Over the past decade, Fran Sillau has served as a teacher, writer, director, actor, and producer. With an extensive background in Theatre for Youth, Sillau has worked for both Lexington Children’s Theatre and Omaha Theater Company.
His most notable professional accomplishments have been that of teacher and director. Sillau has received project funds from The John F. Kennedy Center for the Performing Arts, The National Endowment For
The Arts, and The Children’s Theater Foundation of America. Sillau served as a Teaching Artist Fellow for VSA, an affiliate of the John F. Kennedy Center for the Performing Arts. Currently, he conducts arts education professional development for teachers. To date, he has conducted workshops in Iowa, Nebraska, Kentucky, North Dakota, Tennessee, New York State, Washington State, Connecticut, and at the Smithsonian American Art Museum in Washington D.C. Another focus of Sillau is in teaching workshops specifically for youth with physical and developmental disabilities. In this work, he uses theater as a tool to help every child, disabled or not, to see the good and power within themselves. His professional activities can be found at www.Fransillau.com.
In 2004, he co-founded and served as artistic director for Rusty Horse Productions, an organization dedicated to bringing the arts to rural and economically disadvantaged communities. Under his leadership, the company has produced numerous productions and workshops for youth across southwest Iowa and Nebraska. With Rusty Horse Productions, Sillau directed regional premiers of Gail Erwin’s “The Nitnoid Wars” and James Still’s “And Then They Came For Me: Remembering the World of Anne Frank.” He also directed the regional premier of “Hannah’s Suitcase,” and the mainstage revival of “Go Dog Go!” for the Omaha Theater Company. Another production, “The Secret Life of Girls,” is scheduled to open in January of 2012, being produced in conjunction with the Great Plains Office of the Anti-Defamation League.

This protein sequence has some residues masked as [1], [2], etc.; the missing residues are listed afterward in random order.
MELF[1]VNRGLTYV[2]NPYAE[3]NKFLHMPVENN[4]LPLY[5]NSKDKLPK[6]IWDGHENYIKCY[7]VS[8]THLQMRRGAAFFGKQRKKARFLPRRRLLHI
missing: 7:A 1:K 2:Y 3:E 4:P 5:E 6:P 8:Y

Sillau is also an author. His play, “The Brass Ring: A Play About Our Abilities” has been performed in schools and special needs facilities across the region. He is currently working on a children’s book about a child growing up with a disability, called “My Dad Said I Could.”